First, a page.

Slurm Snap Classic Confinement


We are trying to release our slurm snap to the snap store as a classically confined snap. Both slurm and its supporting components use the setsid command in some way or another (which we have deemed isn’t supported in any way by strict confinement.) We are trying to move forward serving our snap from the snap store, and this is currently a blocker for us. Can we either have a conversation around this, and/or take some action to do what we need to do to get this snap approved for release?


Ah at first I was confused since I thought you were referring about access to the setsid system call - which is already allowed by default for all snaps as it is in the default policy:

However if you require an external command like /usr/bin/setsid you can simply bundle this inside your snap using the stage-packages directive (and in this case specifying the util-linux package as this provides /usr/bin/setsid) - since strictly confined snaps cannot execute binaries from the host machine.

This is exactly what I needed to do. Thanks @alexmurray

@alexmurray we have followed up on this and it got us a bit further, but now we have an issue where the code we are snapping calls setegid and throws a chain of errors for us.

Trying to execute the srun command in our snap I get the following:

$ slurm.srun -pdebug -n1 -l hostname  -vvvvvv
srun: error: task 0 launch failed: Slurmd could not set UID or GID

Looking in the slurm logs I see:

[2020-05-06T03:55:39.809] [2.0] error: setegid: Operation not permitted

Snappy debug shows:

= Seccomp =
Time: May  6 03:33:30
Log: auid=4294967295 uid=0 gid=0 ses=4294967295 pid=4452 comm="slurmstepd" exe="/snap/slurm/x1/sbin/slurmstepd" sig=0 arch=c000003e 119(setresgid) compat=0 ip=0x7fd2d6d5bd9d code=0x50000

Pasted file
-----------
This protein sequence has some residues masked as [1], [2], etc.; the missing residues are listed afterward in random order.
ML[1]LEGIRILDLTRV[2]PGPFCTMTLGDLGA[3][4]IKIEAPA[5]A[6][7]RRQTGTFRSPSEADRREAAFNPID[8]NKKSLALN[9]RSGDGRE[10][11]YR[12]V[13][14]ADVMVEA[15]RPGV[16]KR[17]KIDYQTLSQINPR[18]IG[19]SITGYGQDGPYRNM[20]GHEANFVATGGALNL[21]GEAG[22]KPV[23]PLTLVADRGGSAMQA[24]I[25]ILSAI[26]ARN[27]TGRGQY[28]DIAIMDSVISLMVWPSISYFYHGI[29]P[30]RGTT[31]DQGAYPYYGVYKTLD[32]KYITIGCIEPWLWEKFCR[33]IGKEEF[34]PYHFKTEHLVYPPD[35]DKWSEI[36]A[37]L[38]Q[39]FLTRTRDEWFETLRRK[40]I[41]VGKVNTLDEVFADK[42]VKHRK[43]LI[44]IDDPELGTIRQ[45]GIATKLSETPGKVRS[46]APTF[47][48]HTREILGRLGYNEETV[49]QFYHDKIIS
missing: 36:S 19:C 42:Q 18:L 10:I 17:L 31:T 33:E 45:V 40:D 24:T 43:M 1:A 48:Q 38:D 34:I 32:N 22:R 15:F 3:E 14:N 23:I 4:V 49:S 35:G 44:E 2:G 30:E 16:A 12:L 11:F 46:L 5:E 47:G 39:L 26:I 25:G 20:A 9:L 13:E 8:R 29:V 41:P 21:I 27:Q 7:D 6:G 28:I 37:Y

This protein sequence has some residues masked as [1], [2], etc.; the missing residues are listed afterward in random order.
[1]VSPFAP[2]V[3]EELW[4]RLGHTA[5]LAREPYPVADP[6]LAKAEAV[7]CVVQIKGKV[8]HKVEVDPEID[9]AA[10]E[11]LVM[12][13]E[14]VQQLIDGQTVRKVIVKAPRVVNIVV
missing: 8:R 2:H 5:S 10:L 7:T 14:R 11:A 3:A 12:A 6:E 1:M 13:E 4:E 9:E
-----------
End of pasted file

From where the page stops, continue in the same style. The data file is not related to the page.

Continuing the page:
Syscall: setresgid
* adjust program to not use 'setresgid' until per-snap user/groups are supported (

Looking further into the same mgr.c I see this which leads me to believe that executing as the snap_daemon user might be a way around this. Am I on the right track here in thinking that running the process as the snap_daemon user could be a path forward?

Do you have advice on how might be able to get through this?

Thank you!

FYI, you may either use system-usernames to drop to the snap_daemon user, patch to not drop or LD_PRELOAD to make it a no-op.

@jdstrand Thanks for the feedback. If you don’t mind, how do I exec my commands and daemons as the snap_daemon user? Will simply setting

  snap_daemon: shared

Force my processes to execute as snap_daemon?

As a follow-up, this is how we are currently implementing it -

However, this does not appear to provide us with the desired outcome; our daemons are still always running and executing as root.

By specifying

  snap_daemon: shared

This allows the snap to drop privileges to the snap_daemon user/group but it does not actually force that - so your application will still be run as a root daemon but it is now allowed to transition to the snap_daemon user - so the app, or perhaps some wrapper script, would still need to setgroups()/setgid()/setuid() etc to drop privileges from root to snap_daemon - see for more info and some discussion about securely dropping privileges.

As a simple example I found @sergiusens created which might be useful to look at (although ignore the comment about requiring snapd from edge since snap_daemon has been supported since snapd 2.41 which is stable)

As per SLURM auto-connect for network-control [Was: SLURM Snap (transfer ownership)] this appears to have changed to a request for auto-connect of network-control

Request for classic confinement continued here: Request for Classic confinement: Slurm